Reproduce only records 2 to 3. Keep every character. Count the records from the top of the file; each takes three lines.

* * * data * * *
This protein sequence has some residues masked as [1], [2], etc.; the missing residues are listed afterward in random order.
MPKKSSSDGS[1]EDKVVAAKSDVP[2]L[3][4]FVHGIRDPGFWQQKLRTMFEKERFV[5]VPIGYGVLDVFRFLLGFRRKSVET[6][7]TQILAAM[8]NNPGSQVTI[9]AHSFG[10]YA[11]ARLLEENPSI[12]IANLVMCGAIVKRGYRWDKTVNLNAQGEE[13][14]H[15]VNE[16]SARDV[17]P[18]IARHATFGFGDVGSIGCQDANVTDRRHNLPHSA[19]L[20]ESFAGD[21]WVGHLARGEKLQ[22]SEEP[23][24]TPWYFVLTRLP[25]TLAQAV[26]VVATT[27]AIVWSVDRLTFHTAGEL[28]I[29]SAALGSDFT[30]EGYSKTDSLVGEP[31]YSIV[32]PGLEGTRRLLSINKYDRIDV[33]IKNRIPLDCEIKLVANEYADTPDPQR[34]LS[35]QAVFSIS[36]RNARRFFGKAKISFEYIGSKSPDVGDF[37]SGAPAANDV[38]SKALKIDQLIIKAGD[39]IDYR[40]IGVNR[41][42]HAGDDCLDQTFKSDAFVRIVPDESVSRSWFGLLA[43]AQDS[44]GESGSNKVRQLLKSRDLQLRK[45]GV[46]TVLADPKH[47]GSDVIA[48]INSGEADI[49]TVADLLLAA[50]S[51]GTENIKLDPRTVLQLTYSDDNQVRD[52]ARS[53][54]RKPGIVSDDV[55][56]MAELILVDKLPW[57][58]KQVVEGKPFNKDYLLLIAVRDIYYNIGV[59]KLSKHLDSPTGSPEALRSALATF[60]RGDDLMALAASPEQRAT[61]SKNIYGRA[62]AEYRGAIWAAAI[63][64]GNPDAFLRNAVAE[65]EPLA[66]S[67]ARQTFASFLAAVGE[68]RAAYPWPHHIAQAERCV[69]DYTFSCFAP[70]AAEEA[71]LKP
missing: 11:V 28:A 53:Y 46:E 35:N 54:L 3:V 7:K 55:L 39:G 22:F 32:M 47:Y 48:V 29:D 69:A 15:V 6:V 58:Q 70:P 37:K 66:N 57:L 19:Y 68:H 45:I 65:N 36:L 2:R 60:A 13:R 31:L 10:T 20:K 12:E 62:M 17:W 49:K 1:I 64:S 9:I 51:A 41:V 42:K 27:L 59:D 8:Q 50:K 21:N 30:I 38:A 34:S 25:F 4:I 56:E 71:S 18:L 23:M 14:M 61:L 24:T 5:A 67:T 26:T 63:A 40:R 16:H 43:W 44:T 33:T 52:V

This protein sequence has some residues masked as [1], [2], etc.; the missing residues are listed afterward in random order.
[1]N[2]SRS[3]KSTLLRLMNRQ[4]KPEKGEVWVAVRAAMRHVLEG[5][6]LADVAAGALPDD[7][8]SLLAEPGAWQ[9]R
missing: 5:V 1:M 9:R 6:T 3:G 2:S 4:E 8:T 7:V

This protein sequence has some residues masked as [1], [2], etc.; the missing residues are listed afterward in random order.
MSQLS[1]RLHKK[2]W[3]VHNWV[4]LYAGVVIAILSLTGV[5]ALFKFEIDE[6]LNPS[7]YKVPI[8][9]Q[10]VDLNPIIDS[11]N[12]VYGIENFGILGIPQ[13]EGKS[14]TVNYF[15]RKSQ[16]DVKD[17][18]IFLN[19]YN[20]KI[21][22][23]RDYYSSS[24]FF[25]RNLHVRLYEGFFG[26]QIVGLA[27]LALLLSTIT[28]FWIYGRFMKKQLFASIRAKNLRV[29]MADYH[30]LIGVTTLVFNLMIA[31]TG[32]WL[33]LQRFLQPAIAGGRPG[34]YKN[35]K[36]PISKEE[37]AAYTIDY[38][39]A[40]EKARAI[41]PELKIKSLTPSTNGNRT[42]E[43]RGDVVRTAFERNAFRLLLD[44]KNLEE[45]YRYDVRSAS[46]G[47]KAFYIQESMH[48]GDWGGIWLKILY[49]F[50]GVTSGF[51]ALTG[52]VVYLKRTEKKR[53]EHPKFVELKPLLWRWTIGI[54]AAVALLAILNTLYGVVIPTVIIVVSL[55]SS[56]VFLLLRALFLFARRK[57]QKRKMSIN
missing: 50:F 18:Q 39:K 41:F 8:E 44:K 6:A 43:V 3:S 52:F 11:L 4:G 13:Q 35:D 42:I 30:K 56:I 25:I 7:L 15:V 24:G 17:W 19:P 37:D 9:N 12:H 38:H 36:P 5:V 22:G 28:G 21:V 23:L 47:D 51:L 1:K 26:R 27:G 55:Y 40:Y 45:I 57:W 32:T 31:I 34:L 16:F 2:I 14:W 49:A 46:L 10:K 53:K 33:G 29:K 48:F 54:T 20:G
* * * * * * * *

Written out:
This protein sequence has some residues masked as [1], [2], etc.; the missing residues are listed afterward in random order.
[1]N[2]SRS[3]KSTLLRLMNRQ[4]KPEKGEVWVAVRAAMRHVLEG[5][6]LADVAAGALPDD[7][8]SLLAEPGAWQ[9]R
missing: 5:V 1:M 9:R 6:T 3:G 2:S 4:E 8:T 7:V

This protein sequence has some residues masked as [1], [2], etc.; the missing residues are listed afterward in random order.
MSQLS[1]RLHKK[2]W[3]VHNWV[4]LYAGVVIAILSLTGV[5]ALFKFEIDE[6]LNPS[7]YKVPI[8][9]Q[10]VDLNPIIDS[11]N[12]VYGIENFGILGIPQ[13]EGKS[14]TVNYF[15]RKSQ[16]DVKD[17][18]IFLN[19]YN[20]KI[21][22][23]RDYYSSS[24]FF[25]RNLHVRLYEGFFG[26]QIVGLA[27]LALLLSTIT[28]FWIYGRFMKKQLFASIRAKNLRV[29]MADYH[30]LIGVTTLVFNLMIA[31]TG[32]WL[33]LQRFLQPAIAGGRPG[34]YKN[35]K[36]PISKEE[37]AAYTIDY[38][39]A[40]EKARAI[41]PELKIKSLTPSTNGNRT[42]E[43]RGDVVRTAFERNAFRLLLD[44]KNLEE[45]YRYDVRSAS[46]G[47]KAFYIQESMH[48]GDWGGIWLKILY[49]F[50]GVTSGF[51]ALTG[52]VVYLKRTEKKR[53]EHPKFVELKPLLWRWTIGI[54]AAVALLAILNTLYGVVIPTVIIVVSL[55]SS[56]VFLLLRALFLFARRK[57]QKRKMSIN
missing: 50:F 18:Q 39:K 41:F 8:E 44:K 6:A 43:V 3:S 52:F 11:L 4:G 13:Q 35:D 42:I 30:K 56:I 25:I 7:L 15:V 24:G 17:W 19:P 37:D 9:N 12:H 38:H 36:P 5:V 22:G 28:G 21:V 23:L 47:D 51:L 1:K 26:R 27:G 55:Y 40:Y 45:I 57:W 32:T 31:I 34:L 16:F 2:I 14:W 49:A 46:L 10:K 53:K 33:G 29:K 48:F 54:T 20:G